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No. 10: Spring 1980

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Dynamic Dna

Smugness over our discovery of the genetic code and some simple features of biological synthesis has recently been undermined by the recognition that the so-called nonsense segments in genes may be important after all. Now comes the realization that the DNA molecule may not be a staid, static construction. Travelling kinks and other disturbances seem to play some unknown role in biological recognition. Some biochemists have even suggested that DNA winds and unwinds or "breathes" like a living thing as it helps to manufacture biological substances.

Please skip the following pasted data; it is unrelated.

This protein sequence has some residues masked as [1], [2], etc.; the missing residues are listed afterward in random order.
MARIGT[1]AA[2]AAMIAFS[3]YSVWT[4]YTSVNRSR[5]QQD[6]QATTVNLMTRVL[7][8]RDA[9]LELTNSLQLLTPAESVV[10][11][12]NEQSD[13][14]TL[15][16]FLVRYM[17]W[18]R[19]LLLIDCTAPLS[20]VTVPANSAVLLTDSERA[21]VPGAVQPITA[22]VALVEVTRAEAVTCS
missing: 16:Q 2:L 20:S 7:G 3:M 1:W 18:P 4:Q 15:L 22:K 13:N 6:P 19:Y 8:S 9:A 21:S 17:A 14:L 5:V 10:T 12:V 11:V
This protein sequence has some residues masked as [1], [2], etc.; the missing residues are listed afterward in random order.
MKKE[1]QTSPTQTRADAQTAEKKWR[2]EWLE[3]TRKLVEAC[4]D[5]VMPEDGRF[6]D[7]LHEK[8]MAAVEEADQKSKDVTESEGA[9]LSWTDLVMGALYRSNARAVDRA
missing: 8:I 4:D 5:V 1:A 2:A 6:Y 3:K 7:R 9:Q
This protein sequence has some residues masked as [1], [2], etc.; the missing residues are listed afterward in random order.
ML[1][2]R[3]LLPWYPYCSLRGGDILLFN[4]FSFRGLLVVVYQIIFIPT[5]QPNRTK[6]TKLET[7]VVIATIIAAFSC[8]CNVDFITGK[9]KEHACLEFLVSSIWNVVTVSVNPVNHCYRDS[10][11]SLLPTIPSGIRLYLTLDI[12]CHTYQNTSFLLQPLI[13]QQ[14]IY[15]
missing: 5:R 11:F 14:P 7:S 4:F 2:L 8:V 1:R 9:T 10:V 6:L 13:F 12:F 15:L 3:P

(Spencer, Michael; "Bent DNA," Nature, 281:631, 1979.)

Comment. The addition of the time dimension to biological synthesis evokes thoughts of oscillating systems, frequency dependence, filters, etc. Perhaps Nature has invented something better than the silicon chip.

From Science Frontiers #10, Spring 1980. 1980-2000 William R. Corliss